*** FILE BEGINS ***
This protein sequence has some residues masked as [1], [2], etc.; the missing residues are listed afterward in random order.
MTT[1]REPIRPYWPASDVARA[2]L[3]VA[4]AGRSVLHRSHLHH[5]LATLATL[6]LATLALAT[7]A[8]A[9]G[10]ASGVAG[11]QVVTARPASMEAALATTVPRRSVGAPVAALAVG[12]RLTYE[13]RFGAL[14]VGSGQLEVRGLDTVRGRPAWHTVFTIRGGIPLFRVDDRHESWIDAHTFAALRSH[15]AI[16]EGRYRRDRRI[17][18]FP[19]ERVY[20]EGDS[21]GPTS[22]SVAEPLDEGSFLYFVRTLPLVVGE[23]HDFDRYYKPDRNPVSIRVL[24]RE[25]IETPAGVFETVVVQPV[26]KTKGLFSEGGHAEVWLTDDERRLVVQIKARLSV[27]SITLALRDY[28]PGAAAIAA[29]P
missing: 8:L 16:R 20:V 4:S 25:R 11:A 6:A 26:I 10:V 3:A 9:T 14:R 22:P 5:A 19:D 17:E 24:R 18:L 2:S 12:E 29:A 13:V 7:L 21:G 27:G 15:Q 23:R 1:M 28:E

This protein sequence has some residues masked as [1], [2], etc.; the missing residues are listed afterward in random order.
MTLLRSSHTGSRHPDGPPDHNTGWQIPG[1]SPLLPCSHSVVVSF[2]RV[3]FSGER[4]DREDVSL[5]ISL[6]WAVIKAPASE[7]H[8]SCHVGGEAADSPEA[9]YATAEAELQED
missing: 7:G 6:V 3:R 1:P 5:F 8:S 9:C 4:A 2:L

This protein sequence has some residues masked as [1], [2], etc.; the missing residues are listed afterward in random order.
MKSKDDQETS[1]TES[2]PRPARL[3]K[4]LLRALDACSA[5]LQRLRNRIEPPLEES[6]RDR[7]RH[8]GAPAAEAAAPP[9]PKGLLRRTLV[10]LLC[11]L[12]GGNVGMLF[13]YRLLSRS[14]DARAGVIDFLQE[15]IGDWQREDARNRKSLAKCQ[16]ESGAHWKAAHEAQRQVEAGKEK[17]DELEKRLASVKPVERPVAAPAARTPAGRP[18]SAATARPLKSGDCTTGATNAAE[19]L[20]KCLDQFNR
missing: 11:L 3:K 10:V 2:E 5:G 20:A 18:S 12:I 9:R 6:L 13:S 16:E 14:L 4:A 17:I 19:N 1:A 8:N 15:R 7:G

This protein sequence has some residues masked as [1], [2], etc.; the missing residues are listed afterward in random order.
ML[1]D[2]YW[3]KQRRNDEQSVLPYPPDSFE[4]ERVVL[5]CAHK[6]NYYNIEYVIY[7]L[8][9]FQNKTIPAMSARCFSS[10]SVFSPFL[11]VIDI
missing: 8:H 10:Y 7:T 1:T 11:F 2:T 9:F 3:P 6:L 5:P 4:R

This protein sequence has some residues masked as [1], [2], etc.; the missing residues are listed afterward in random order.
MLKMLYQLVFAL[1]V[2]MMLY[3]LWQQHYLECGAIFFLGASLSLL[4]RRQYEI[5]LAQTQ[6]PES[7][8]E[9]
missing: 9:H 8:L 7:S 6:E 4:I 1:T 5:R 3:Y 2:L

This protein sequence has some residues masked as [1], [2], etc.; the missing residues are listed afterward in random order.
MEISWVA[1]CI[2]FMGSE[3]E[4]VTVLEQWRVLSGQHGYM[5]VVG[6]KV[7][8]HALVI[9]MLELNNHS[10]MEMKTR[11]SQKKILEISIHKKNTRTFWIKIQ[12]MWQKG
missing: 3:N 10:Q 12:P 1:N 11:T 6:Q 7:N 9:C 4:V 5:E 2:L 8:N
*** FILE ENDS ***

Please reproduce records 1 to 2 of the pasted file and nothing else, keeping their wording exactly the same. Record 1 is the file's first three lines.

This protein sequence has some residues masked as [1], [2], etc.; the missing residues are listed afterward in random order.
MTT[1]REPIRPYWPASDVARA[2]L[3]VA[4]AGRSVLHRSHLHH[5]LATLATL[6]LATLALAT[7]A[8]A[9]G[10]ASGVAG[11]QVVTARPASMEAALATTVPRRSVGAPVAALAVG[12]RLTYE[13]RFGAL[14]VGSGQLEVRGLDTVRGRPAWHTVFTIRGGIPLFRVDDRHESWIDAHTFAALRSH[15]AI[16]EGRYRRDRRI[17][18]FP[19]ERVY[20]EGDS[21]GPTS[22]SVAEPLDEGSFLYFVRTLPLVVGE[23]HDFDRYYKPDRNPVSIRVL[24]RE[25]IETPAGVFETVVVQPV[26]KTKGLFSEGGHAEVWLTDDERRLVVQIKARLSV[27]SITLALRDY[28]PGAAAIAA[29]P
missing: 8:L 16:R 20:V 4:S 25:R 11:A 6:A 26:I 10:V 3:A 9:T 14:R 22:P 5:A 19:D 17:E 24:R 18:L 2:S 12:E 29:A 13:V 7:L 21:G 27:G 15:Q 23:R 1:M 28:E

This protein sequence has some residues masked as [1], [2], etc.; the missing residues are listed afterward in random order.
MTLLRSSHTGSRHPDGPPDHNTGWQIPG[1]SPLLPCSHSVVVSF[2]RV[3]FSGER[4]DREDVSL[5]ISL[6]WAVIKAPASE[7]H[8]SCHVGGEAADSPEA[9]YATAEAELQED
missing: 7:G 6:V 3:R 1:P 5:F 8:S 9:C 4:A 2:L